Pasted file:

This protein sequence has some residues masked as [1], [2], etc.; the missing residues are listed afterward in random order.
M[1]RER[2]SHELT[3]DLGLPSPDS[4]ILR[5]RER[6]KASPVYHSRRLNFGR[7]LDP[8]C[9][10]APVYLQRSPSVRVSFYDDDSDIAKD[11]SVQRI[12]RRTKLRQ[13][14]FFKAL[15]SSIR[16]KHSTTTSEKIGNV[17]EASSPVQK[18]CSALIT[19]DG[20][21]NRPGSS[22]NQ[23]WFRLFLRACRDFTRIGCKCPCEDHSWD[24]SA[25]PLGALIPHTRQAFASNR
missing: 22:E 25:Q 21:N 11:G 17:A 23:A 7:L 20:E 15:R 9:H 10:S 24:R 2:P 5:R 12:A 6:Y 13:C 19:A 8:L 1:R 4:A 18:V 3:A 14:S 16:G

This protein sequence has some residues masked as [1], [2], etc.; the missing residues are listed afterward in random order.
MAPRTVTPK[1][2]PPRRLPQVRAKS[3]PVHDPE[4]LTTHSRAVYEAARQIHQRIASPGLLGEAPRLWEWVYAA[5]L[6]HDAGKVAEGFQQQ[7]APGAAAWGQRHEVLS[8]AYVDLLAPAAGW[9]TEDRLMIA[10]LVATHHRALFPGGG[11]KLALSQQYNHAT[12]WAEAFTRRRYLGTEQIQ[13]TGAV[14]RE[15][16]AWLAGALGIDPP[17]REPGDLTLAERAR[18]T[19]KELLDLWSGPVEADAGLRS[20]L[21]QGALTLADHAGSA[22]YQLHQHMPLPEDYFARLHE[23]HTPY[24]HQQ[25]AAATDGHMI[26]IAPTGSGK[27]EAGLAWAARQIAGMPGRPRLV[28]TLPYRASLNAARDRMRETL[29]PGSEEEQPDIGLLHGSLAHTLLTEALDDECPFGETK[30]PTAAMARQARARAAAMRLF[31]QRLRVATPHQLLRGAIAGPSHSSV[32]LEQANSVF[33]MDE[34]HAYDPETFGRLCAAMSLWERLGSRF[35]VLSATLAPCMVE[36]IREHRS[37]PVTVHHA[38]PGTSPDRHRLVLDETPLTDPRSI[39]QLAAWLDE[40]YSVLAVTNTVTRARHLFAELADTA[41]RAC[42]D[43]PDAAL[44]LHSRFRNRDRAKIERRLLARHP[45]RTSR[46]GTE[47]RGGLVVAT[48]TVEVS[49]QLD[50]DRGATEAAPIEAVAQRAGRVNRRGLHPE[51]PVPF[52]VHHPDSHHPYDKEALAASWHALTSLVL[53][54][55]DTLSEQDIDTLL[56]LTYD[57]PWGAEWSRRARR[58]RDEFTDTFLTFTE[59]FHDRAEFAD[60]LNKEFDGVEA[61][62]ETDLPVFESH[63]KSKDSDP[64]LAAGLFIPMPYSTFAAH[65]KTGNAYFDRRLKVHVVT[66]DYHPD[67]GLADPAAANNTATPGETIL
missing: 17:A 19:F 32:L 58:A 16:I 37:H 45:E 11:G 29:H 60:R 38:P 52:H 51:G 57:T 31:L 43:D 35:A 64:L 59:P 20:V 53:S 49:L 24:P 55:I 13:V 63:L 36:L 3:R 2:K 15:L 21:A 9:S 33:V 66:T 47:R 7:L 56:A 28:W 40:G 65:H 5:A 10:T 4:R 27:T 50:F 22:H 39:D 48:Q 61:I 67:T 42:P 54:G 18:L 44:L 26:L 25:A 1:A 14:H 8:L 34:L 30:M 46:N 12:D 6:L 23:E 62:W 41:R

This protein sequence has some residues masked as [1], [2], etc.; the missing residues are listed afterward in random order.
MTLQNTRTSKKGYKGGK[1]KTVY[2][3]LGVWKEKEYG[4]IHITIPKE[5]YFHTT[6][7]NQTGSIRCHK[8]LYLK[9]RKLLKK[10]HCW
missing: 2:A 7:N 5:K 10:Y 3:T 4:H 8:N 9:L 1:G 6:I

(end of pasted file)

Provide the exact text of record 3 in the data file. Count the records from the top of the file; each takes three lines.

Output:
This protein sequence has some residues masked as [1], [2], etc.; the missing residues are listed afterward in random order.
MTLQNTRTSKKGYKGGK[1]KTVY[2][3]LGVWKEKEYG[4]IHITIPKE[5]YFHTT[6][7]NQTGSIRCHK[8]LYLK[9]RKLLKK[10]HCW
missing: 2:A 7:N 5:K 10:Y 3:T 4:H 8:N 9:L 1:G 6:I